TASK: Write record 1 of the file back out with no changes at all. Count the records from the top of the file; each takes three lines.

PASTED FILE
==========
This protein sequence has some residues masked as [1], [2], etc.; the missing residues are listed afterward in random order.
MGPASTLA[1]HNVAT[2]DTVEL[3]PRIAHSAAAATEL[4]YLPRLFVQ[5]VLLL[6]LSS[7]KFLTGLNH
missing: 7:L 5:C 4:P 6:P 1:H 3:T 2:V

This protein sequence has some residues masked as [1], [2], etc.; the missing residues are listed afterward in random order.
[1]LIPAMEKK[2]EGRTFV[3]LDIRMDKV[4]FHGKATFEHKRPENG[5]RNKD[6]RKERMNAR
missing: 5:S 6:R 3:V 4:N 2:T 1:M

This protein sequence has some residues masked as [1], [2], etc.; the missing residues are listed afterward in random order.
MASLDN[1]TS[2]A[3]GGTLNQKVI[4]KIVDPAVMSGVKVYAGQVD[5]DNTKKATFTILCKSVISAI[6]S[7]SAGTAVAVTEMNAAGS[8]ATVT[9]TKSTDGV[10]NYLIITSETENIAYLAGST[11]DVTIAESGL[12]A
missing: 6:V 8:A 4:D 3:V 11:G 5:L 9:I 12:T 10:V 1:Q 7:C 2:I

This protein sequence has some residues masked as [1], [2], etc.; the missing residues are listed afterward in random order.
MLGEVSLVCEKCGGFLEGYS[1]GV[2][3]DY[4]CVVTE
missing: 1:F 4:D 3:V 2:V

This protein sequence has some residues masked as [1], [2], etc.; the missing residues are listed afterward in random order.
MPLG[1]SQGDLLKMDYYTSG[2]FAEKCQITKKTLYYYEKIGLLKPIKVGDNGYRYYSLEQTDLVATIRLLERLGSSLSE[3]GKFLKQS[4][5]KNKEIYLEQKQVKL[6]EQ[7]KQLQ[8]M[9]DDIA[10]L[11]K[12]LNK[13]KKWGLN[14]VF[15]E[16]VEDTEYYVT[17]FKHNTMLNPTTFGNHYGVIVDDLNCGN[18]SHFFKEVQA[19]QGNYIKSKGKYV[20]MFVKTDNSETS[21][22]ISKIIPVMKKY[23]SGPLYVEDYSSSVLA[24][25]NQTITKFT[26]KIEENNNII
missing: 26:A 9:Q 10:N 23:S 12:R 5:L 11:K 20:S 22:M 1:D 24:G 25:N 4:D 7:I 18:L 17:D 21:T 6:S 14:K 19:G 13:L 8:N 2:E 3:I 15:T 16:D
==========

This protein sequence has some residues masked as [1], [2], etc.; the missing residues are listed afterward in random order.
MGPASTLA[1]HNVAT[2]DTVEL[3]PRIAHSAAAATEL[4]YLPRLFVQ[5]VLLL[6]LSS[7]KFLTGLNH
missing: 7:L 5:C 4:P 6:P 1:H 3:T 2:V